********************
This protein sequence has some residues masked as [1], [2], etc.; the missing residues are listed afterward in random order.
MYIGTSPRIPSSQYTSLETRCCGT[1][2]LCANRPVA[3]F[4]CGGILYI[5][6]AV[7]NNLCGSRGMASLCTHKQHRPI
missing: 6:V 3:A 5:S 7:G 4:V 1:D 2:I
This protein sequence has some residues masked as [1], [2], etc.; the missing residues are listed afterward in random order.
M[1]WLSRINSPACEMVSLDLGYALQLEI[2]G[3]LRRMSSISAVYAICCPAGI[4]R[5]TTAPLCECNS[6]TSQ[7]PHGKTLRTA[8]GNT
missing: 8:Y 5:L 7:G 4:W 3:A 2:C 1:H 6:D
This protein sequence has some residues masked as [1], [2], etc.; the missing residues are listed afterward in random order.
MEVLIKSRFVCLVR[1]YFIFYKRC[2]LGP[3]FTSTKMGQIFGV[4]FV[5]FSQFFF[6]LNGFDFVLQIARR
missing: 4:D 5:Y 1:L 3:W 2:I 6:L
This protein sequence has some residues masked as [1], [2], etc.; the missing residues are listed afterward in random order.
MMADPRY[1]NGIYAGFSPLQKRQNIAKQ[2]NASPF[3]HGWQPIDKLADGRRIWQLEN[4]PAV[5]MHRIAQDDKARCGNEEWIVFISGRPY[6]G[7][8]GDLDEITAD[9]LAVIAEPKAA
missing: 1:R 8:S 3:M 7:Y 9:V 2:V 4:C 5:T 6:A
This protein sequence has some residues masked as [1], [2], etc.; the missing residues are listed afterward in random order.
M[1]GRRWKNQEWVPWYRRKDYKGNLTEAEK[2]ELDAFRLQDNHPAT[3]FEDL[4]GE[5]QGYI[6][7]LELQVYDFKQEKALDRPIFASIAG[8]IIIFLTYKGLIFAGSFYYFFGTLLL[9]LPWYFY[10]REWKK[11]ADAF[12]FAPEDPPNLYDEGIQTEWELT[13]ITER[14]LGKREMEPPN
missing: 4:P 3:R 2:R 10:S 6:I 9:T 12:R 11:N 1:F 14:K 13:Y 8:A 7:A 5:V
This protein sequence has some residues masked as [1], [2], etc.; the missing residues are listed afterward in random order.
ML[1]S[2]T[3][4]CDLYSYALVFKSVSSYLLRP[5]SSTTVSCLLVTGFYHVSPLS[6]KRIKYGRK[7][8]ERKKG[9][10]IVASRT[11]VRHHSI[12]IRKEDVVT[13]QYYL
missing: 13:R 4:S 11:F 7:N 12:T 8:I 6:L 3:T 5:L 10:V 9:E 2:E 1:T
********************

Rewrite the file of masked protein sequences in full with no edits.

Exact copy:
This protein sequence has some residues masked as [1], [2], etc.; the missing residues are listed afterward in random order.
MYIGTSPRIPSSQYTSLETRCCGT[1][2]LCANRPVA[3]F[4]CGGILYI[5][6]AV[7]NNLCGSRGMASLCTHKQHRPI
missing: 6:V 3:A 5:S 7:G 4:V 1:D 2:I
This protein sequence has some residues masked as [1], [2], etc.; the missing residues are listed afterward in random order.
M[1]WLSRINSPACEMVSLDLGYALQLEI[2]G[3]LRRMSSISAVYAICCPAGI[4]R[5]TTAPLCECNS[6]TSQ[7]PHGKTLRTA[8]GNT
missing: 8:Y 5:L 7:G 4:W 3:A 2:C 1:H 6:D
This protein sequence has some residues masked as [1], [2], etc.; the missing residues are listed afterward in random order.
MEVLIKSRFVCLVR[1]YFIFYKRC[2]LGP[3]FTSTKMGQIFGV[4]FV[5]FSQFFF[6]LNGFDFVLQIARR
missing: 4:D 5:Y 1:L 3:W 2:I 6:L
This protein sequence has some residues masked as [1], [2], etc.; the missing residues are listed afterward in random order.
MMADPRY[1]NGIYAGFSPLQKRQNIAKQ[2]NASPF[3]HGWQPIDKLADGRRIWQLEN[4]PAV[5]MHRIAQDDKARCGNEEWIVFISGRPY[6]G[7][8]GDLDEITAD[9]LAVIAEPKAA
missing: 1:R 8:S 3:M 7:Y 9:V 2:V 4:C 5:T 6:A
This protein sequence has some residues masked as [1], [2], etc.; the missing residues are listed afterward in random order.
M[1]GRRWKNQEWVPWYRRKDYKGNLTEAEK[2]ELDAFRLQDNHPAT[3]FEDL[4]GE[5]QGYI[6][7]LELQVYDFKQEKALDRPIFASIAG[8]IIIFLTYKGLIFAGSFYYFFGTLLL[9]LPWYFY[10]REWKK[11]ADAF[12]FAPEDPPNLYDEGIQTEWELT[13]ITER[14]LGKREMEPPN
missing: 4:P 3:R 2:R 10:S 6:I 9:T 12:R 11:N 1:F 14:K 13:Y 8:A 7:A 5:V
This protein sequence has some residues masked as [1], [2], etc.; the missing residues are listed afterward in random order.
ML[1]S[2]T[3][4]CDLYSYALVFKSVSSYLLRP[5]SSTTVSCLLVTGFYHVSPLS[6]KRIKYGRK[7][8]ERKKG[9][10]IVASRT[11]VRHHSI[12]IRKEDVVT[13]QYYL
missing: 13:R 4:S 11:F 7:N 12:T 8:I 6:L 3:T 5:L 10:V 9:E 2:E 1:T